Concepts of the Divine (Geographical Affects 4)

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The Hebrews viewed both the Egyptian concept of a never changing cyclic circuit of nature and the¬†Sumerian/Mesopotamian fear of uncertainty¬†as false. All things came to pass by God’s overall plan(Frankfort: Kingship of the Gods:1978: 6). It may seem random and tragedy may result for society or for an individual. But misfortune, if it occurred, was for the overall good. God’s divine plan was complex to the Hebrews and it was futile for any man or woman to comprehend it. Therefore, it was ridiculous for man to attempt a harmony with nature.

There seems to be some parallel between the Hebrew religion of the Old Testament and the early Sumerians. There was one such Manuscript found in Nippur that is now called the Sumerian Job. The man of the story is nameless. He is a righteous man who is very well off but falls into misfortune. He bewails to a divine power and finally confesses his guilt. His misfortune then ceases. Even though the Sumerians believed that a sinless person has never existed and that a person suffers because of his or her failings(Beek: Atlas of Mesopotamia:1962: 62,65). This is also the theme in the book of Job because even though Job is righteous to the limit that is humanly possible he is not perfect and therefore must suffer before he can truly appreciate God. For Heaven would not look as beautiful without the contrast of Hell.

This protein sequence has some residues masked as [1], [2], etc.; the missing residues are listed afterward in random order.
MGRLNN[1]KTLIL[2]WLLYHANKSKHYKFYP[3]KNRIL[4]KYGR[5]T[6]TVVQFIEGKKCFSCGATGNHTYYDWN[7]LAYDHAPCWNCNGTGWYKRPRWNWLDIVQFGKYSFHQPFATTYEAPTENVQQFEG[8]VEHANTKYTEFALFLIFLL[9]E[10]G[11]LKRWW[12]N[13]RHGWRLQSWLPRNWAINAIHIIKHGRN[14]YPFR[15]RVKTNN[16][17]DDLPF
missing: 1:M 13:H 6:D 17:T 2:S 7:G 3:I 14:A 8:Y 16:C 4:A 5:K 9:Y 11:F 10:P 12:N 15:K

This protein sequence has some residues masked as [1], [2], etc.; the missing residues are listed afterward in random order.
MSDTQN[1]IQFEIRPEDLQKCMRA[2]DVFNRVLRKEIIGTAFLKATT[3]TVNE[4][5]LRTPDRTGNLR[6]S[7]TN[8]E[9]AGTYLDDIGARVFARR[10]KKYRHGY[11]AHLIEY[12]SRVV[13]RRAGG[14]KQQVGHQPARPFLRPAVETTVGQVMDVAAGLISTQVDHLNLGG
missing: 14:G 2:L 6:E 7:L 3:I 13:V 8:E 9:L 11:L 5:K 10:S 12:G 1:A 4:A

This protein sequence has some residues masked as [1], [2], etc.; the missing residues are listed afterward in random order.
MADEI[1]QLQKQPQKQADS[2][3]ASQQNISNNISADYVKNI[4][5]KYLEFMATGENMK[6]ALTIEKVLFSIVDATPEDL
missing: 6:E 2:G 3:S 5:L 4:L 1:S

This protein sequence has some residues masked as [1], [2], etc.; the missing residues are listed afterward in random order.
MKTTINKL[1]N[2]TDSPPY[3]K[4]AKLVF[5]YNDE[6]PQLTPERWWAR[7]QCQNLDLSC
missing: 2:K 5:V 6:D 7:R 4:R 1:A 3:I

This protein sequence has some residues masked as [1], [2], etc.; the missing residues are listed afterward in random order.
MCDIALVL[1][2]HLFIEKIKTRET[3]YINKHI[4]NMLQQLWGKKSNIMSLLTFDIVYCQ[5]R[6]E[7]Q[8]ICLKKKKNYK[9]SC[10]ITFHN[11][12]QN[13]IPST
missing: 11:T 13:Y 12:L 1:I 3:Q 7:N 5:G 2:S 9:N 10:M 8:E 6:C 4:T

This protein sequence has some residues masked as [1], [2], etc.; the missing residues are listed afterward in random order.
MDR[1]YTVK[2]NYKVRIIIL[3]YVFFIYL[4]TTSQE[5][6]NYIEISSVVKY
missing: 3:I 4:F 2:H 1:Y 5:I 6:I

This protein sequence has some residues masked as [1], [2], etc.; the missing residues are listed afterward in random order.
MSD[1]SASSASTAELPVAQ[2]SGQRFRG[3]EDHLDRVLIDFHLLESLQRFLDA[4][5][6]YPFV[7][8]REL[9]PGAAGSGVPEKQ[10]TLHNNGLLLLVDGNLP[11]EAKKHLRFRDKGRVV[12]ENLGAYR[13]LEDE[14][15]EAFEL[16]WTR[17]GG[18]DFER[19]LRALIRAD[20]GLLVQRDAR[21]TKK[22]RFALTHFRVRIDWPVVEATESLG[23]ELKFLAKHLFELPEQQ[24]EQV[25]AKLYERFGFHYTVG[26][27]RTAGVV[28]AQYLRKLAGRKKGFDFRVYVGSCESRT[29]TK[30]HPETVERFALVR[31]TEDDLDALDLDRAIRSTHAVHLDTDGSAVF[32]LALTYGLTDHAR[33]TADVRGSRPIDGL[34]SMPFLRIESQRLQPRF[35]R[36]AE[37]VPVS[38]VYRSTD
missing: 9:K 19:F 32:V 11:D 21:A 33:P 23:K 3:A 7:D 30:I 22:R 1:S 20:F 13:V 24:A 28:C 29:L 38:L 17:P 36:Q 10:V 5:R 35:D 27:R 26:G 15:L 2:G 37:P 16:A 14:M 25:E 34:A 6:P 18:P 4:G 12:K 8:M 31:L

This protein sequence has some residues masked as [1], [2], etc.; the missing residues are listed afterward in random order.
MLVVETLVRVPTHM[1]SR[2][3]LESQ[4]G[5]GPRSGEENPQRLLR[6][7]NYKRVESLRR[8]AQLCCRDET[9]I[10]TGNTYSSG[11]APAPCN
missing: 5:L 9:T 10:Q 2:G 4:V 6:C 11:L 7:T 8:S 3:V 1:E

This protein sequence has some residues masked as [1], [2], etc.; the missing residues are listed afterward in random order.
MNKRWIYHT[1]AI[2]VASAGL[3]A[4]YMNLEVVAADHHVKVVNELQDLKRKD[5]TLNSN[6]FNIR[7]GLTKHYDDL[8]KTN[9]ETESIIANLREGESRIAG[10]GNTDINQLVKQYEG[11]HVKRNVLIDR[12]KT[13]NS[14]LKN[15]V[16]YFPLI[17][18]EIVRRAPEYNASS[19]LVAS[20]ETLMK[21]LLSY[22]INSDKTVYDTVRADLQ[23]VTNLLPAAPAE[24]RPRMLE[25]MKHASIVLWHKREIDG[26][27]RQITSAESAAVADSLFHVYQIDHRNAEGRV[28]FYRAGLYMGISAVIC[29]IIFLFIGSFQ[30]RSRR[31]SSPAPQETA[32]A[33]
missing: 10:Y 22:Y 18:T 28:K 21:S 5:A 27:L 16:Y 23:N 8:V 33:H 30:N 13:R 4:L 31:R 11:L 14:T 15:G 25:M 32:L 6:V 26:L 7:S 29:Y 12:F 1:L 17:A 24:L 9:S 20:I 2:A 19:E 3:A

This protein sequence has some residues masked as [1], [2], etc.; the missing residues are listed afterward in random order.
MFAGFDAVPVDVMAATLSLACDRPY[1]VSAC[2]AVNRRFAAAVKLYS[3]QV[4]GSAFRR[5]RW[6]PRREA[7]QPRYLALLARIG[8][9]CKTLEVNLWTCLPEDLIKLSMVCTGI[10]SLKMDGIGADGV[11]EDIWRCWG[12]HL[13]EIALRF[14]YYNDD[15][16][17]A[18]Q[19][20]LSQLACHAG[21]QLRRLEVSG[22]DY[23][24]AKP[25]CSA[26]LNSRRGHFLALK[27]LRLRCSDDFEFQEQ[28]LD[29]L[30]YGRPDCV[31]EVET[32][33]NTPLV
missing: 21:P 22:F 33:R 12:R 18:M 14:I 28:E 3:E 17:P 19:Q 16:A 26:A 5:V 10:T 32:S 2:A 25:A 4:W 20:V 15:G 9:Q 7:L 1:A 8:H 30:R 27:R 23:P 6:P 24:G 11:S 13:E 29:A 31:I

The Sumerians had a dismal view of Death unlike the Egyptians who in a sense denied flat out it’s realities. Sumerians believed that a person’s spirit after death went into the underworld , a place which one could not return. They called this forbidding place Kur. A place which could be translated to mean mountain(Beek :1962: 62,65). This was because Sumer was bordered by highlands in the west that were occupied periodically by nomads who were hostile. Going to Kur both in the spirit form and in life was frightening, dismal and undesirable. This seemed to influence Jewish concept of death who’s founder Abraham did in fact come from Ur a city in Sumer. For we read in Genesis how Jacob reacts to the new of perceived death “Now I shall go down to my son mourning”(Gen: 37:35). This Sheol is very likely a Hebrew translation for Kur(Beek: 1962: 65).

A polarity between the divine and man seems to be more readily accepted in Judeo-Christian values, as is the concept that no one can fool the divine. For example in the Book of the Dead written in the Middle Kingdom, one could trick their way into heaven by swearing up and down as not to have committed any sins. In the Sumerian/ Mesopotamian theory of a divine justice system the dead try to fool the deities by covering up their iniquities but to no avail. “When a fault had been committed, through whatever cause, the gods struck automatically”(Frankfort:1978: 279).

Both Egypt and Sumer/Mesopotamia were essentially polytheistic. Egyptian society because of it’s peaceful and stable environment viewed the universe as static. Nature and the community were considered one and the Pharaoh was believed to be a god. Conversely, Mesopotamia was a more harsh and unstable land and it’s rulers were reluctant to associate themselves with the supernatural. This resulted in a polarity between man and nature. Some scholars believe the Hebrews later adopted this Sumerian/Mesopotamian belief, thereby they say setting the religious foundation for themselves and their spiritual descendants.